It’s difficult to read Songs in Ursa Major without comparing it to Daisy Jones and The Six by Taylor Jenkins Reid. Both are set in similar time periods in the music industry, both have a doomed couple at the centre and both contain a lot of drug abuse. Emma Brodie writes in full prose rather than the interview format of Daisy Jones, but still gives the reader multiple perspectives in the story. Although the stories have similar vibes, I still enjoyed Songs in Ursa Major (I also love the title).
Star rating: 4 stars
Songs in Ursa Major follows Jane Quinn, a young woman with lots of musical talent living with her extended family. She’s been the lead singer in a band for a good while, but the band only stars to kick off once they are pulled in to replace Jesse Reid, an up and coming star, at the last minute. Circumstances bring Jesse and Jane together, and as Jane and her band’s career takes off, the two artists end up touring together. Naturally, a complicated romance evolves.
Jane’s character is interesting – she is very principled and definitely stands up for her values throughout. I really admired her confidence in such a man’s world; there are plenty of occasions where she puts her career at risk because she fought for what she wanted, not what men wanted for her. Her relationship with Jesse is tumultuous as he spirals deeper into drugs which Jane refuses to take further. I liked the friendship between Jane and her band-mates even though it is clear she is the star attraction. There are also really strong family ties throughout – especially between Jane, her aunt and her grandmother. The women have really stuck together through the years since the disappearance of Jane’s song-writer mother.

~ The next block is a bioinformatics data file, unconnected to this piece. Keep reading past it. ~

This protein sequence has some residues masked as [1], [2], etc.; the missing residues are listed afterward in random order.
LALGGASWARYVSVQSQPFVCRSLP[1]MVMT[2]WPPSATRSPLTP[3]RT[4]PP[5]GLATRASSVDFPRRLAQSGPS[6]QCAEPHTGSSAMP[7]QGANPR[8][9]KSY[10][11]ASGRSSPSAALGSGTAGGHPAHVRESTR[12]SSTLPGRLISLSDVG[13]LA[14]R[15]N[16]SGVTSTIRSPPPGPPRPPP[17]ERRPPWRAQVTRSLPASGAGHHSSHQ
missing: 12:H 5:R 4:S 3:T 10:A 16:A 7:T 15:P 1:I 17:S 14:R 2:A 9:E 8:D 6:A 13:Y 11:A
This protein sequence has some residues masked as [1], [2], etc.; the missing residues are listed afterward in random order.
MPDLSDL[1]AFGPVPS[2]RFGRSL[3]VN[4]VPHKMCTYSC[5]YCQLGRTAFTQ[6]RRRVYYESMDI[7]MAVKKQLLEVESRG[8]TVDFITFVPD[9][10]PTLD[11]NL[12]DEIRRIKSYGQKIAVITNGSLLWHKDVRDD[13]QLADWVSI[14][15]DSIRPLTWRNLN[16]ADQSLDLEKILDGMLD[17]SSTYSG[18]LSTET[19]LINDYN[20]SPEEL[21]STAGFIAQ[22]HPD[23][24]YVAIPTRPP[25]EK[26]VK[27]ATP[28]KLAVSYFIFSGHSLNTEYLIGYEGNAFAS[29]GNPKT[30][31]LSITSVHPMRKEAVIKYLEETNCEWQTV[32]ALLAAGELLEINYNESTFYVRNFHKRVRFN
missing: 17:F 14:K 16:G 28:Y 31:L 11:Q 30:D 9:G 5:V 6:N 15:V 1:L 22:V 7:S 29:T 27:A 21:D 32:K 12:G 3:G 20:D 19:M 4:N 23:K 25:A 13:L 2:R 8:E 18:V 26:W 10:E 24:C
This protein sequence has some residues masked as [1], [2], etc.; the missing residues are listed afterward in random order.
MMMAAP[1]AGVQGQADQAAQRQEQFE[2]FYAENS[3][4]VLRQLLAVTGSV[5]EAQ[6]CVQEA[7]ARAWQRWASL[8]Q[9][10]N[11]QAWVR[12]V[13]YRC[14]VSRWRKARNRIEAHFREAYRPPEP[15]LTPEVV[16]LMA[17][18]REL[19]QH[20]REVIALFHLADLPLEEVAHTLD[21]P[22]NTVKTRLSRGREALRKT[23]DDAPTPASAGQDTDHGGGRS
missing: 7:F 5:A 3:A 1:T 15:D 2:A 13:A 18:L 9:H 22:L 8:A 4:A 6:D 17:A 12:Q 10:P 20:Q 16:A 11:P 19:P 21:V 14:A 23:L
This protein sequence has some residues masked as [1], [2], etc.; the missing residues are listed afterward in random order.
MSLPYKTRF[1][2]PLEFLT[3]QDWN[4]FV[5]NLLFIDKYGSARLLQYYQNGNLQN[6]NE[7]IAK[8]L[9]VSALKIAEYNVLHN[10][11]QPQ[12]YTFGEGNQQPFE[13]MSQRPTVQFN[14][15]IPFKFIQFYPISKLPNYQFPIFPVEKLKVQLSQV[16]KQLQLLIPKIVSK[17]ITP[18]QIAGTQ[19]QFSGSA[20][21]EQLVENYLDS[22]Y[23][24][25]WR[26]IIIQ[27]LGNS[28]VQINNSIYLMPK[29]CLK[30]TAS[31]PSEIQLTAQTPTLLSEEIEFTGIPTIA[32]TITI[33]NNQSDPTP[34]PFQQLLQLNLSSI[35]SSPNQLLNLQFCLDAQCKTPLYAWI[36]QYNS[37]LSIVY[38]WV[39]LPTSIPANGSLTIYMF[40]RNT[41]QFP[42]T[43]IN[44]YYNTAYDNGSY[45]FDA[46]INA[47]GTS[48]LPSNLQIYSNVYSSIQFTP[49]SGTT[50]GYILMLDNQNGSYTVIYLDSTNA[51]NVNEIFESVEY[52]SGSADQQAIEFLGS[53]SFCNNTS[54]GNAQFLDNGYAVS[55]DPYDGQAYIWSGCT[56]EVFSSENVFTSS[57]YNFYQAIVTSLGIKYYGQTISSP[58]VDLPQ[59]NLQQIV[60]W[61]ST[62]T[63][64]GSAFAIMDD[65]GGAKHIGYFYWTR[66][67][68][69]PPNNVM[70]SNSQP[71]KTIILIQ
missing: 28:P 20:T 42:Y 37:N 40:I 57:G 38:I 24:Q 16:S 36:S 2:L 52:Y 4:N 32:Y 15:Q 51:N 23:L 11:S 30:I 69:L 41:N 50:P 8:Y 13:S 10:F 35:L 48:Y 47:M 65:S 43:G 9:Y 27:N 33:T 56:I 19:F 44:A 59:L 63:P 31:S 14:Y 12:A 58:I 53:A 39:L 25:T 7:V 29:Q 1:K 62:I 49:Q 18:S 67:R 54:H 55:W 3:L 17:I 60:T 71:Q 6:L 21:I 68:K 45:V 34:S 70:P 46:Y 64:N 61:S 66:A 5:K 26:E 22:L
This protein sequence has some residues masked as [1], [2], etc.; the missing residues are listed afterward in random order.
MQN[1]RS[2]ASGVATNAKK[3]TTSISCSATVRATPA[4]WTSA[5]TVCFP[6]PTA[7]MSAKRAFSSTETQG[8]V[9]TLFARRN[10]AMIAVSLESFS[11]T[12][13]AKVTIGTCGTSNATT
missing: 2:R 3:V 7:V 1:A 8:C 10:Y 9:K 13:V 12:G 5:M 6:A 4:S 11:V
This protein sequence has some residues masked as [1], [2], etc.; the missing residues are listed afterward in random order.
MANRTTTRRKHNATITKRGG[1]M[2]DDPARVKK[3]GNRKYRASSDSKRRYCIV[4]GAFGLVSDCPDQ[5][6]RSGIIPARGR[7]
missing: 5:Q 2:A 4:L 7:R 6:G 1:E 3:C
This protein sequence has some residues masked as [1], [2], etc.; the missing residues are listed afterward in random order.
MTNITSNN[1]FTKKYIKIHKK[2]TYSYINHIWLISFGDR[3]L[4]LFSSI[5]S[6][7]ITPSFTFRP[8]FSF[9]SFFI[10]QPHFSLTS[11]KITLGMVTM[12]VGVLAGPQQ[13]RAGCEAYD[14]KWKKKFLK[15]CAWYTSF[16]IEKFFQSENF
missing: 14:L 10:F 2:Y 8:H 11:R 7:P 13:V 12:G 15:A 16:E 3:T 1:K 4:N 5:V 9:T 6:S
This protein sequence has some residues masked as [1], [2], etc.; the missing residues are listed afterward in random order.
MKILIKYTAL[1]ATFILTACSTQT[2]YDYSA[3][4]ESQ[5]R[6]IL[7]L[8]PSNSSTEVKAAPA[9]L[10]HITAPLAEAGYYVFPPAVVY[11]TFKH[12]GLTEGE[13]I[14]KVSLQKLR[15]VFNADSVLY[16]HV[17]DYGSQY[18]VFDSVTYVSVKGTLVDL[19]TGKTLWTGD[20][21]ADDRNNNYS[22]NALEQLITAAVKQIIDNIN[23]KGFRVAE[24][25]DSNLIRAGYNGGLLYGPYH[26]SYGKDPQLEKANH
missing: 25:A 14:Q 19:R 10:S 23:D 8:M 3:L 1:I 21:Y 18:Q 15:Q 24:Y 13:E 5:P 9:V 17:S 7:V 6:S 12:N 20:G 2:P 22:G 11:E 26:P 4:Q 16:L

Jesse’s story is also quite tragic, also losing his mother at a young age which gives him something to bond with Jane over. With a father who can be distant, Jesse completely falls apart without his mother. Even though he is always battling with addiction, he still does kind things for Jane throughout, but at the end of the day he is a man and his career is always put first over Jane by their label and more.
Song lyrics are dispersed throughout the story – for me they didn’t add anything or take anything away from the book because without the music it’s hard to get a feel for it. I also enjoyed the insight into Jane through small chapters from other perspectives like her manager, journalists and more.
Overall this was an interesting book and I did find myself reading it in one sitting due to the addictive writing style and storyline. I really enjoy these fictional biographical stories and this one was a great read, but it really did feel like reading Daisy Jones and the Six in a different format at times.